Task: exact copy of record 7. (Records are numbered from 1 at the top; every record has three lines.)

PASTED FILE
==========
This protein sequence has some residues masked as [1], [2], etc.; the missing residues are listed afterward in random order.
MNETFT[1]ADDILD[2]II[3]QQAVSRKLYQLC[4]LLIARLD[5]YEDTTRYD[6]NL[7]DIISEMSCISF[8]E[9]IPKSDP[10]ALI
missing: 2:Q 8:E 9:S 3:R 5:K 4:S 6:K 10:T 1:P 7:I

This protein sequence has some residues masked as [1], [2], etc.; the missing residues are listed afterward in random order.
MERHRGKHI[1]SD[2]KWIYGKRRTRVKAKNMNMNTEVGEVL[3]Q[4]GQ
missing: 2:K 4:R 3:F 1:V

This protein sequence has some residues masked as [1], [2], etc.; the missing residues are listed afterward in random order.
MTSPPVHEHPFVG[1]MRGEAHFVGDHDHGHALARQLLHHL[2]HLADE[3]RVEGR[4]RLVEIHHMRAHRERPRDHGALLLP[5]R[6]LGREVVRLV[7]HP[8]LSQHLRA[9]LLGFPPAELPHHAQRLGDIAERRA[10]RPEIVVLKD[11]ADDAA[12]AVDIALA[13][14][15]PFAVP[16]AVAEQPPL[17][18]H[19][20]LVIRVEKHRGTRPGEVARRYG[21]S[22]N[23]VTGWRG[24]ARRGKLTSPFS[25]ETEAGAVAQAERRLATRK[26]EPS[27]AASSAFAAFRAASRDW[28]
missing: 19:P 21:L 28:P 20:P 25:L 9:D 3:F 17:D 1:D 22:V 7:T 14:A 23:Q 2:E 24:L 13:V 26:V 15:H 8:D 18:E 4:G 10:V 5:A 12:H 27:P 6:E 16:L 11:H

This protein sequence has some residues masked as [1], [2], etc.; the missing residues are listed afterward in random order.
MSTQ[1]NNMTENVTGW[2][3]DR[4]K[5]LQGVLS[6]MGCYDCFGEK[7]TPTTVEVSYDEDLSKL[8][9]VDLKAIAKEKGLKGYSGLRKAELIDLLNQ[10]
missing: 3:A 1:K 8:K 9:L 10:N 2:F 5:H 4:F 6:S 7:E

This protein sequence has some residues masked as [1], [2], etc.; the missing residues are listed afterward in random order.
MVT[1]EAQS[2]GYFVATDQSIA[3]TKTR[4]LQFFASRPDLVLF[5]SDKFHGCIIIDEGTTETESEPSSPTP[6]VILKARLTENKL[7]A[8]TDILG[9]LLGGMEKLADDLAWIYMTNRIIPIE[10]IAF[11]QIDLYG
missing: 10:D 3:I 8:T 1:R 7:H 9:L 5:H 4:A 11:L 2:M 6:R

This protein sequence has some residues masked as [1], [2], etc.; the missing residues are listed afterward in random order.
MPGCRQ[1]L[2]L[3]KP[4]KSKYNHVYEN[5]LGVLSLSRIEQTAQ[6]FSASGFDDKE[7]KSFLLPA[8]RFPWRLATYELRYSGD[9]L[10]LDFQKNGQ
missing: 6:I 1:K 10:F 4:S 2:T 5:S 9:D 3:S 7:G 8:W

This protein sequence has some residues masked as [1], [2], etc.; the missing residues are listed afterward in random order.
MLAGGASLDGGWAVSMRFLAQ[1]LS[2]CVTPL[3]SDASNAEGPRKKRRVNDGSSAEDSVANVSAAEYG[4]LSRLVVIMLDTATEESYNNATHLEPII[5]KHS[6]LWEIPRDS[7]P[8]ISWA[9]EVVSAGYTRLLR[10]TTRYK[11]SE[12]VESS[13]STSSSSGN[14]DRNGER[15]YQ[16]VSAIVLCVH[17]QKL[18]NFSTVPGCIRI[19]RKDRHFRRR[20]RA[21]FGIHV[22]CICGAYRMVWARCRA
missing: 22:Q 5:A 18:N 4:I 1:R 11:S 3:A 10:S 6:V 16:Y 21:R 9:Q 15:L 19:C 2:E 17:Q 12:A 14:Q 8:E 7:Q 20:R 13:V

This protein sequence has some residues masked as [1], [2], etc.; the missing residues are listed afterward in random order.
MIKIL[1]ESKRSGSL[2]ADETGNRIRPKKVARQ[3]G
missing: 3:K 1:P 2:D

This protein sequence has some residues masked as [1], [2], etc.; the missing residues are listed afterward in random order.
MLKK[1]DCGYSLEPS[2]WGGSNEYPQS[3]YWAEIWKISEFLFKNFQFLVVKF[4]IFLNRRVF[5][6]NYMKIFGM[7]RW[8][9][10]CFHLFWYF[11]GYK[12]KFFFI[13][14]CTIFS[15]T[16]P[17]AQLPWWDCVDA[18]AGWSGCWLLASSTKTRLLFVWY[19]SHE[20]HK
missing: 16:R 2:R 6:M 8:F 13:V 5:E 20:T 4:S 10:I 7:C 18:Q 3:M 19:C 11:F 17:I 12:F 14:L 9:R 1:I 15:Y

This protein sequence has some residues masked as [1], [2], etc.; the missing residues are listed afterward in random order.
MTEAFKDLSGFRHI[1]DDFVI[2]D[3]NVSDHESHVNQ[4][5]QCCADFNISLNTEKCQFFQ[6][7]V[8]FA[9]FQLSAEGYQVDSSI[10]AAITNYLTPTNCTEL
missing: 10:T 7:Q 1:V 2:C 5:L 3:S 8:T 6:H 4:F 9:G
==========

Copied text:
This protein sequence has some residues masked as [1], [2], etc.; the missing residues are listed afterward in random order.
MLAGGASLDGGWAVSMRFLAQ[1]LS[2]CVTPL[3]SDASNAEGPRKKRRVNDGSSAEDSVANVSAAEYG[4]LSRLVVIMLDTATEESYNNATHLEPII[5]KHS[6]LWEIPRDS[7]P[8]ISWA[9]EVVSAGYTRLLR[10]TTRYK[11]SE[12]VESS[13]STSSSSGN[14]DRNGER[15]YQ[16]VSAIVLCVH[17]QKL[18]NFSTVPGCIRI[19]RKDRHFRRR[20]RA[21]FGIHV[22]CICGAYRMVWARCRA
missing: 22:Q 5:A 18:N 4:I 1:R 11:S 3:A 10:S 6:V 16:Y 21:R 9:Q 15:L 19:C 2:E 17:Q 12:A 14:Q 8:E 7:Q 20:R 13:V